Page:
The Philosophy of War


In addition to the human cost, the effects of war are incredibly destructive to the world. Health systems, education, home, work, and even the supply of food and water all suffer greatly in times of war. Civilian rights also suffer and accountability for state abuses is severely limited or non-existent. In fact, children’s rights are among the worst affected, as are the rights of women and minorities. Even children who were once considered innocent are now among the most vulnerable people on the planet.

A working definition of war allows for more flexibility than the OED’s definition, allowing for the study of war between non-state peoples, culture-based wars, and non-declared wars. It also permits the study of wars that are not governed by any central controlling body, and it also recognizes that many forms of war may have emerged spontaneously. The working definition of war can also encompass a variety of approaches that may not be directly relevant to the causes of the conflict, and may even be irrelevant in some cases.

There are various philosophical and political definitions of war. In order to understand what war is, students of philosophy must carefully examine these definitions. Moreover, they must be very careful in reading proposed definitions of war because they often conceal the philosophical stance of the author. The purpose of this article is to offer a comprehensive view of the philosophy of war, and to help guide students through the complex terrain of this subject. If you’re interested in exploring war and its causes, consider the following:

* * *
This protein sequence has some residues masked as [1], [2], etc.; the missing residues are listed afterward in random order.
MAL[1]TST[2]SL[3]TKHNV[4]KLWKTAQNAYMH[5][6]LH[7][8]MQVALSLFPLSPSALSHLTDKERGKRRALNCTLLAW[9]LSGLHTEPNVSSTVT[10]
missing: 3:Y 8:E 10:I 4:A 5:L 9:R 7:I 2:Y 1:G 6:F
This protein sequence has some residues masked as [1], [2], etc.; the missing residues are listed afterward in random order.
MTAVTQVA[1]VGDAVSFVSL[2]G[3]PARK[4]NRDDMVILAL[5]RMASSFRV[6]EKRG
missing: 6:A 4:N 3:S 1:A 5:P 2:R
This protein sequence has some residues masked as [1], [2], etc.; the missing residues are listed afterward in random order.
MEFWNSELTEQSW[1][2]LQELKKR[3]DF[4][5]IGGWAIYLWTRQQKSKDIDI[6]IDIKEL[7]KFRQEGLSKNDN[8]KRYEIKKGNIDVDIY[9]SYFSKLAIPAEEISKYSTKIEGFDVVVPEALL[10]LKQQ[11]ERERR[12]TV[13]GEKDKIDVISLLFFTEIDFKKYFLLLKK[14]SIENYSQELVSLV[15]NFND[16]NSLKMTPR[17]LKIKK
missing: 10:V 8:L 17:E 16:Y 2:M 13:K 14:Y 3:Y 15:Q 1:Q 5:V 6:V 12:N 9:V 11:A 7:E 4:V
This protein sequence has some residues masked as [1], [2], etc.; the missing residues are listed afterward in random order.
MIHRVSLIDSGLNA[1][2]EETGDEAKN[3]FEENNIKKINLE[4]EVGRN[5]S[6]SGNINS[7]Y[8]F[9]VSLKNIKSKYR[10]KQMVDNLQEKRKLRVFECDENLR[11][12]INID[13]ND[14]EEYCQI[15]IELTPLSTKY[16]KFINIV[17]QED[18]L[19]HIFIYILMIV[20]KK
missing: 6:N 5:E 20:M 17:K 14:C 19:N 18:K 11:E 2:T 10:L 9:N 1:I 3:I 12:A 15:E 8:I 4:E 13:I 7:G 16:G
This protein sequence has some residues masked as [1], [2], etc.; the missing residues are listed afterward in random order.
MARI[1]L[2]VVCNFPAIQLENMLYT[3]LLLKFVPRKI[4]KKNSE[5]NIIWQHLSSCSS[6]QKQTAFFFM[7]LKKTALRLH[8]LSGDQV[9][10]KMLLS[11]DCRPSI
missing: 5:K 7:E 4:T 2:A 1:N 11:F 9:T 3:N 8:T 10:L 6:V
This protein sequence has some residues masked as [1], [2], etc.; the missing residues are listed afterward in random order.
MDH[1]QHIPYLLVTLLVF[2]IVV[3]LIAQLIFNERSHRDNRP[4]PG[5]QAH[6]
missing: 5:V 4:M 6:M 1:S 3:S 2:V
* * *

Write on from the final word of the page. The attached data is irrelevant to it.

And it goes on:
One school of scholars postulates that the major causes of war are rooted in the psychological nature of man. They range from intuitive assertions about human nature to complex analyses of human behavior. The works of philosophers such as St. Augustine, Benedict de Spinoza, and Edmund Burke are examples of this school. They cite the importance of “soft morality” and “trade” in abolishing bellicose cultural tendencies. This school does not exclude other causes of war, but it does make a compelling case for external penalties.

One of the key differences between the two approaches is the definition of a war. While the word “war” has a more generic meaning than “justice,” it does not necessarily reflect the goals of the war. The goal of war is to impose a nation’s will upon its enemies. Its definition is flexible to accommodate the changing national will and variables of international relations. However, the calculus is based on political calculation and cost-benefit analysis. Furthermore, the calculus is not confined to the monetary cost, but rather also depends on the available means and strategic vision of the nation.

Although the United States has formally declared war on 11 occasions since its inception, the majority of times, the decision was not taken based on such a precedent. The last formal declaration of war, however, was formally adopted by Congress during World War II. Despite these limitations, the rules of war are still a significant part of U.S. military policy and continue to shape it. But the conflict over the rule of law, and other factors, must be considered as well.